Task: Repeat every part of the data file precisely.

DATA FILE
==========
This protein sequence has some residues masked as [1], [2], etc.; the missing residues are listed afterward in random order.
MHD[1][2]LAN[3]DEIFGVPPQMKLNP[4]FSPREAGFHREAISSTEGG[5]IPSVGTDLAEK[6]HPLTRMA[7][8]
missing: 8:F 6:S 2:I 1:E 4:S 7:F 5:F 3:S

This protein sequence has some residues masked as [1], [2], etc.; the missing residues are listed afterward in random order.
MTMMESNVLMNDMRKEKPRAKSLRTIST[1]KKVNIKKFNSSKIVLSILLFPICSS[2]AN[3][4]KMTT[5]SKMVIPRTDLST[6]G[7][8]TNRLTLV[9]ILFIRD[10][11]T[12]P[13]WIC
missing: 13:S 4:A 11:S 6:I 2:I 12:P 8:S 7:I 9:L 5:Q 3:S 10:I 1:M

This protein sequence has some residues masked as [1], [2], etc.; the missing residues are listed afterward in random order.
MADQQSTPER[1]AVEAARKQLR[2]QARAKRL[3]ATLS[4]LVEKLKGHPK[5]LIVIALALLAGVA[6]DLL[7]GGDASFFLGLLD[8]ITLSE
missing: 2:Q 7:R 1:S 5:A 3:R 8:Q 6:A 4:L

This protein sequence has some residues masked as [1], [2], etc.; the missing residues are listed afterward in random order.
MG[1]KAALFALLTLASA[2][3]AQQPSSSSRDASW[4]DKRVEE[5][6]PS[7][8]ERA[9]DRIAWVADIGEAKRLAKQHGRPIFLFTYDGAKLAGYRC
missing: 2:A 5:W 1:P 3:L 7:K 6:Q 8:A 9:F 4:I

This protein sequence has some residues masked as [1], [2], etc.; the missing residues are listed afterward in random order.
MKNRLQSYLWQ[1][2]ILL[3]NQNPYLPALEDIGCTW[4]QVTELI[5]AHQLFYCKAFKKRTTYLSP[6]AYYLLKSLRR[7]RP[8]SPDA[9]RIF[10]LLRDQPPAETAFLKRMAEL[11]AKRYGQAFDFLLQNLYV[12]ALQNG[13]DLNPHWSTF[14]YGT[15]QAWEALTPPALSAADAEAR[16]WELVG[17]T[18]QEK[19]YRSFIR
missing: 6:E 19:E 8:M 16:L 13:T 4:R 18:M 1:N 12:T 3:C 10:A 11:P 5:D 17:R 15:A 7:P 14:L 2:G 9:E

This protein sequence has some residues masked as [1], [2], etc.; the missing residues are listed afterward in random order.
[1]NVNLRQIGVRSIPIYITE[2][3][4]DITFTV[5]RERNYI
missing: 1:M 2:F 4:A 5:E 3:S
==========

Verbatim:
This protein sequence has some residues masked as [1], [2], etc.; the missing residues are listed afterward in random order.
MHD[1][2]LAN[3]DEIFGVPPQMKLNP[4]FSPREAGFHREAISSTEGG[5]IPSVGTDLAEK[6]HPLTRMA[7][8]
missing: 8:F 6:S 2:I 1:E 4:S 7:F 5:F 3:S

This protein sequence has some residues masked as [1], [2], etc.; the missing residues are listed afterward in random order.
MTMMESNVLMNDMRKEKPRAKSLRTIST[1]KKVNIKKFNSSKIVLSILLFPICSS[2]AN[3][4]KMTT[5]SKMVIPRTDLST[6]G[7][8]TNRLTLV[9]ILFIRD[10][11]T[12]P[13]WIC
missing: 13:S 4:A 11:S 6:I 2:I 12:P 8:S 7:I 9:L 5:Q 3:S 10:I 1:M

This protein sequence has some residues masked as [1], [2], etc.; the missing residues are listed afterward in random order.
MADQQSTPER[1]AVEAARKQLR[2]QARAKRL[3]ATLS[4]LVEKLKGHPK[5]LIVIALALLAGVA[6]DLL[7]GGDASFFLGLLD[8]ITLSE
missing: 2:Q 7:R 1:S 5:A 3:R 8:Q 6:A 4:L

This protein sequence has some residues masked as [1], [2], etc.; the missing residues are listed afterward in random order.
MG[1]KAALFALLTLASA[2][3]AQQPSSSSRDASW[4]DKRVEE[5][6]PS[7][8]ERA[9]DRIAWVADIGEAKRLAKQHGRPIFLFTYDGAKLAGYRC
missing: 2:A 5:W 1:P 3:L 7:K 6:Q 8:A 9:F 4:I

This protein sequence has some residues masked as [1], [2], etc.; the missing residues are listed afterward in random order.
MKNRLQSYLWQ[1][2]ILL[3]NQNPYLPALEDIGCTW[4]QVTELI[5]AHQLFYCKAFKKRTTYLSP[6]AYYLLKSLRR[7]RP[8]SPDA[9]RIF[10]LLRDQPPAETAFLKRMAEL[11]AKRYGQAFDFLLQNLYV[12]ALQNG[13]DLNPHWSTF[14]YGT[15]QAWEALTPPALSAADAEAR[16]WELVG[17]T[18]QEK[19]YRSFIR
missing: 6:E 19:E 8:M 16:L 13:T 4:R 18:M 1:N 12:T 3:C 10:A 11:P 5:D 17:R 15:A 7:P 14:L 2:G 9:E

This protein sequence has some residues masked as [1], [2], etc.; the missing residues are listed afterward in random order.
[1]NVNLRQIGVRSIPIYITE[2][3][4]DITFTV[5]RERNYI
missing: 1:M 2:F 4:A 5:E 3:S